No Means No

by Anonymous

about the author:

The following is from an interview with an adult with Duchenne who has experienced sexual abuse at the hands of two different caregivers.

I am an adult with Duchenne Muscular Dystrophy. I have been sexually abused by not one, but two different caregivers on two different occasions.

It’s hard to talk about since it’s such a private issue, and lots of people scoff at the idea of a man being sexually abused. But it happened to me, and it happens more in our disabled community than we want to talk about.

I don’t know whether to share all the details, or just the fallouts. Maybe a little bit of both are important.

No Means No

For those of you who don’t know, there are times when the male anatomy does its own thing without any regard for who is around. Mornings, a certain song, a smell, even a platonic touch from someone you are not even remotely romantically in can all prompt surprise reactions.

So let me be absolutely clear here: an erection does not automatically mean that a man wants to have an sexual encounter with you. Whoever you are. Period.

Unfortunately, two of my caregivers did not get this memo.

I think you’re getting the picture here and I don’t need to cover too many more details. I do want to add one very important part, however.

You know how they talk about consent and “no mean no” when a woman says it? Well, that applies to guys, too.

I clearly and definitively told these two different caregivers that I didn’t want them to do what they were doing. Yes, my body was physically responding, but it wasn’t something that I personally wanted. I guess that can be confusing to some people, but it’s just like a man assuming a woman is sexually interested by her body language and her voicing the opposite.

No means no. For any gender. For any age. For any race. Whether you’re disabled or not. Period.

Confusion, Fear, Anxiety, Blackmail

From psychological harm, to concerns for physical safety, the fallouts are many, and varied.

First there’s the confusion in the moment itself.  Yes, there was physical pleasure for me, but it wasn’t welcomed pleasure. Men aren’t total slaves to their physical urges, and being an adult with Duchenne, there wasn’t much I could do to stop it. All I had were my words and those were blatantly ignored.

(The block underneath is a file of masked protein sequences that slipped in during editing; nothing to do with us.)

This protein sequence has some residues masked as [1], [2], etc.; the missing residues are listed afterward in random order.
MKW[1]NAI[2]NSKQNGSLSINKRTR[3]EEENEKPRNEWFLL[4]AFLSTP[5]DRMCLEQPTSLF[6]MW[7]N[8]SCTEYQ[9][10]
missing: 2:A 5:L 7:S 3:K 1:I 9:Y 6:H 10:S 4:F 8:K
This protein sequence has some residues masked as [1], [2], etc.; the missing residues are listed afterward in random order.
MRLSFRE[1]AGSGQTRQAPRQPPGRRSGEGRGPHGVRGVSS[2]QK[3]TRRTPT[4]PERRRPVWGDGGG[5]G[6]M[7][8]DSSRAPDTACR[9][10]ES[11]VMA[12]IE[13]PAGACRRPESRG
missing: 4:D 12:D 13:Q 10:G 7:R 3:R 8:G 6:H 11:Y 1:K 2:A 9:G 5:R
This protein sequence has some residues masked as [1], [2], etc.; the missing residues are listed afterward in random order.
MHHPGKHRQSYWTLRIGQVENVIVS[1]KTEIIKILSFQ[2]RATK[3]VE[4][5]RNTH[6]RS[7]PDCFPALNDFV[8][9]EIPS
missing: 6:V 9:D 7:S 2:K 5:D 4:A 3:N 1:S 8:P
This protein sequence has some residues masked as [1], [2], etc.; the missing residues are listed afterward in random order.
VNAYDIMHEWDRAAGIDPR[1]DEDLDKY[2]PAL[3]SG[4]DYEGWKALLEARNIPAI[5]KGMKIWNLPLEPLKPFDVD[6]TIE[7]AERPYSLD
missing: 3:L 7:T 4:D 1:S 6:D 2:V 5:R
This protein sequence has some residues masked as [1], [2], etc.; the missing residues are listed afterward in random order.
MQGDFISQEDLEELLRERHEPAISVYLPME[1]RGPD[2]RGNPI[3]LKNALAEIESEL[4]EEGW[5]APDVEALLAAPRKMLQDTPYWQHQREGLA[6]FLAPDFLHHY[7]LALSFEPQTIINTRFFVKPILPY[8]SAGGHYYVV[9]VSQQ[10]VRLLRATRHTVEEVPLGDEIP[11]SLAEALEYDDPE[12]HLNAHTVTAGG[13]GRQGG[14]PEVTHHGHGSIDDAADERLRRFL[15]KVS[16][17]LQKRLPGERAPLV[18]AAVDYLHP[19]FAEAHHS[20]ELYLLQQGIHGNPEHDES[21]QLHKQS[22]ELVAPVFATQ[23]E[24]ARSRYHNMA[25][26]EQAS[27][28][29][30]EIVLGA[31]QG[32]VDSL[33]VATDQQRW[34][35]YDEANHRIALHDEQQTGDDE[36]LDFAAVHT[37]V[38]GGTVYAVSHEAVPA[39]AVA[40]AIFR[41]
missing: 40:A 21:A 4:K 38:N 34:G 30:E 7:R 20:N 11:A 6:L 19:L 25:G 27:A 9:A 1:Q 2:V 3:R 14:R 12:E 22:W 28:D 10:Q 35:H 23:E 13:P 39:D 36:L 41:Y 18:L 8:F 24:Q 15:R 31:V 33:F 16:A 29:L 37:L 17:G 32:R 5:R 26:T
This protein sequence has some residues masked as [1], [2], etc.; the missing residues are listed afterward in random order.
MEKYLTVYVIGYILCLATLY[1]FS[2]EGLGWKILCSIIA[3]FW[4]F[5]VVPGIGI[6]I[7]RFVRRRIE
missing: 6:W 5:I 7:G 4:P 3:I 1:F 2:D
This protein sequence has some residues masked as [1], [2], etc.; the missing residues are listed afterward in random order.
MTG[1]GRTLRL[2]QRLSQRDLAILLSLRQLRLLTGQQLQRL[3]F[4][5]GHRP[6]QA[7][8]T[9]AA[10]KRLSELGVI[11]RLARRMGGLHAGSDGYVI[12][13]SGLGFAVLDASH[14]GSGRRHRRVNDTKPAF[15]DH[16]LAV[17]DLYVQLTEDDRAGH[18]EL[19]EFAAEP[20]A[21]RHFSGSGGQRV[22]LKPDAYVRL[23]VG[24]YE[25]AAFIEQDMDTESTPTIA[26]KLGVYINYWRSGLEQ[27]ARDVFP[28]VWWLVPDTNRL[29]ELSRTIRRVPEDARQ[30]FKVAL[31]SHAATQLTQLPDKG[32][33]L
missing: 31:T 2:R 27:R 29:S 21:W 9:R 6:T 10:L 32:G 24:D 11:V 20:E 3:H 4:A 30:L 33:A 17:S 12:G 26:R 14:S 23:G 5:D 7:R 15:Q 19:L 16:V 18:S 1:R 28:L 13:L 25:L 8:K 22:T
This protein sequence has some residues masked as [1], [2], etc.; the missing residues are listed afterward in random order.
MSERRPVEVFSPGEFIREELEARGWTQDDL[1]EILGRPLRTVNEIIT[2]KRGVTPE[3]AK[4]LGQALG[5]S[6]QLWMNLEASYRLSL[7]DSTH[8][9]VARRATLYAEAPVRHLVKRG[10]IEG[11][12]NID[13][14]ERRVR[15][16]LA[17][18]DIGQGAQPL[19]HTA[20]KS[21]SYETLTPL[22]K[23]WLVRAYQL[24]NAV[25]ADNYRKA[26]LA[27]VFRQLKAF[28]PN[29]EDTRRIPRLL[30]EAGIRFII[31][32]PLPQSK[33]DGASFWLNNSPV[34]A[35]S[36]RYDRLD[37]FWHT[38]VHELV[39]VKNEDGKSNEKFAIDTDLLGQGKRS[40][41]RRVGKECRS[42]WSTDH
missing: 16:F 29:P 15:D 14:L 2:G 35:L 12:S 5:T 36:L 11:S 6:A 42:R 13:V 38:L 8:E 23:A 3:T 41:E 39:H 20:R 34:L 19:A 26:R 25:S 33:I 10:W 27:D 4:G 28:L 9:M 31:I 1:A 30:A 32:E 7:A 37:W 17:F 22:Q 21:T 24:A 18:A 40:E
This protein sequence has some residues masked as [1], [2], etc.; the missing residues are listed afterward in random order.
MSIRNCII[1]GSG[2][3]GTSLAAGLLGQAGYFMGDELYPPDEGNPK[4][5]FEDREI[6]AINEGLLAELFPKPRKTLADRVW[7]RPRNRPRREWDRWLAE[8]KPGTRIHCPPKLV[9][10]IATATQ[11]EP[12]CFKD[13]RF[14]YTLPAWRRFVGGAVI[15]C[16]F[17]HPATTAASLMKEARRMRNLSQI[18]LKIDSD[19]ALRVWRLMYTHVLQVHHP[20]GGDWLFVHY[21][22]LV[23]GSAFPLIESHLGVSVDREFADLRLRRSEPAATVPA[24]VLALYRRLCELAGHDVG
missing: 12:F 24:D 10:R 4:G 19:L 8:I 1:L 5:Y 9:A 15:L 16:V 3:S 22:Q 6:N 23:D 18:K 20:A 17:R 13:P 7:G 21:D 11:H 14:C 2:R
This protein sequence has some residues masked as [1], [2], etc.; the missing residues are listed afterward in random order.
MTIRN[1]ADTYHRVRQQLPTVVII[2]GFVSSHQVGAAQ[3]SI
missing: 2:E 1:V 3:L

Next, came the fear and anxiety about my physical safety. Again, I am an adult with Duchenne. I cannot move myself or protect myself. If these caregivers crossed lines of sexual conduct, what else could they be capable of?

Turns out…blackmail. 

Shame, Trust, Safety

Once I ensured my physical safety, I faced multiple roadblocks to getting psychological help.

As with many things related to sexual activities, I felt a lot of shame, even though I wasn’t at fault. And it’s really hard to be a male in this situation. It seems like I was rarely believed, that it was my burden to prove that it wasn’t consensual, and that it wasn’t “all that bad” since some physical pleasure was involved.

There’s the broken trust that persists to other relationships, the second guessing, the constant questions.

Even if it doesn’t bleed over to personal relationships, the need for trust with your caregivers – when you depend on them for absolutely everything – is mandatory… and there just aren’t a lot of caregivers available.

Sexual Self-determination

I’m a bit old fashioned. I want to get married. I want to have kids. And personally, for me, I want to save intimate connections and moments for when I am one day married.

Yeah, this act of abuse didn’t affect just me. It will also affect my future partner.  Which, honestly, I feel pretty angry about.

A Voice

Not quite sure what else to say. Just wanted to give a voice for others with Duchenne who have endured sexual abuse.

I didn’t want it, I said no, and I wasn’t listened to. Powerless with Duchenne, there was nothing I could do but endure it and the fallouts.

I wish sexual abuse upon no one.